My cheerfulness also comes from my family. I come from a small village, not a big city, and our way of life is more jovial. We are always amusing ourselves, teasing each other, joking. It’s our habit.
To that is added, as I often say, the responsibility of being realistic. Of course problems are there. But thinking only of the negative aspect doesn’t help to find solutions, and it destroys peace of mind. Everything, though, is relative. You can see the positive side of even the worst of tragedies if you adopt a holistic perspective. If you take the negative as absolute and definitive, however, you increase your worries and anxiety, whereas by broadening the way you look at a problem, you understand what is bad about it, but you accept it. This attitude comes to me, I think, from my practice and from Buddhist philosophy, which help me enormously.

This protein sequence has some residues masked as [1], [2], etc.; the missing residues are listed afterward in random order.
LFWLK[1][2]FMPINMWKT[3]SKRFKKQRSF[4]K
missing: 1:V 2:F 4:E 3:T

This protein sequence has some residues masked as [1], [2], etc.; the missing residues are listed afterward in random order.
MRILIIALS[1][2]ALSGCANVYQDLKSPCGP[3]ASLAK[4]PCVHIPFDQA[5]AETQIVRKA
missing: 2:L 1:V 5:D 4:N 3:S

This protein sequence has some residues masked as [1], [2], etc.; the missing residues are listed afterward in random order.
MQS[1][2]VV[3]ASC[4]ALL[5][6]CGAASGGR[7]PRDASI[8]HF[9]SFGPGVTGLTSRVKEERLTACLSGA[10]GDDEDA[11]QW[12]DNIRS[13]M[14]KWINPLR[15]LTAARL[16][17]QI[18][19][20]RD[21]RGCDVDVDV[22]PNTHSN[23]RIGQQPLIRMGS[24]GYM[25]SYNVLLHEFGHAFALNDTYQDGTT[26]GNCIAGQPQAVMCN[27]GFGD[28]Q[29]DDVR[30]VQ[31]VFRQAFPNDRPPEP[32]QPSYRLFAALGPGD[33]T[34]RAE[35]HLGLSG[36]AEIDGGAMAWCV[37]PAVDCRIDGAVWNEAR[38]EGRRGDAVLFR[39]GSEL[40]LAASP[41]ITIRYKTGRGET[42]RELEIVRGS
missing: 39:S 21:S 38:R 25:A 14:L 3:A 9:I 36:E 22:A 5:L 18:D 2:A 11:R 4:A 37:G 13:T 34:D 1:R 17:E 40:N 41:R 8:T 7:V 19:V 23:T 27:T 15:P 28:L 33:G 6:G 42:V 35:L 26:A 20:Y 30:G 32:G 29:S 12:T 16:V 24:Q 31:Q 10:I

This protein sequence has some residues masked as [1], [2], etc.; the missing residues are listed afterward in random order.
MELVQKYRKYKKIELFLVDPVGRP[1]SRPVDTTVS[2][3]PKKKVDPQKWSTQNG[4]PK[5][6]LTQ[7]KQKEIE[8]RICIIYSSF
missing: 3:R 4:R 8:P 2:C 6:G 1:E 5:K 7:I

Take the loss of our country, for example. We are a stateless people, and we must confront adversity along with many painful circumstances in Tibet itself. Nevertheless, such experiences also bring many benefits.
As for me, I have been homeless for half a century. But I have found a large number of new homes throughout the vast world. If I had remained at the Potala, I don’t think I would have had the chance to meet so many personalities, so many heads of state in Asia, Taiwan, the United States, and Europe, popes as well as many famous scientists and economists.
The life of exile is an unfortunate life, but I have always tried to cultivate a happy state of mind, appreciating the opportunities this existence without a settled home, far from all protocol, has offered me. This way I have been able to preserve my inner peace.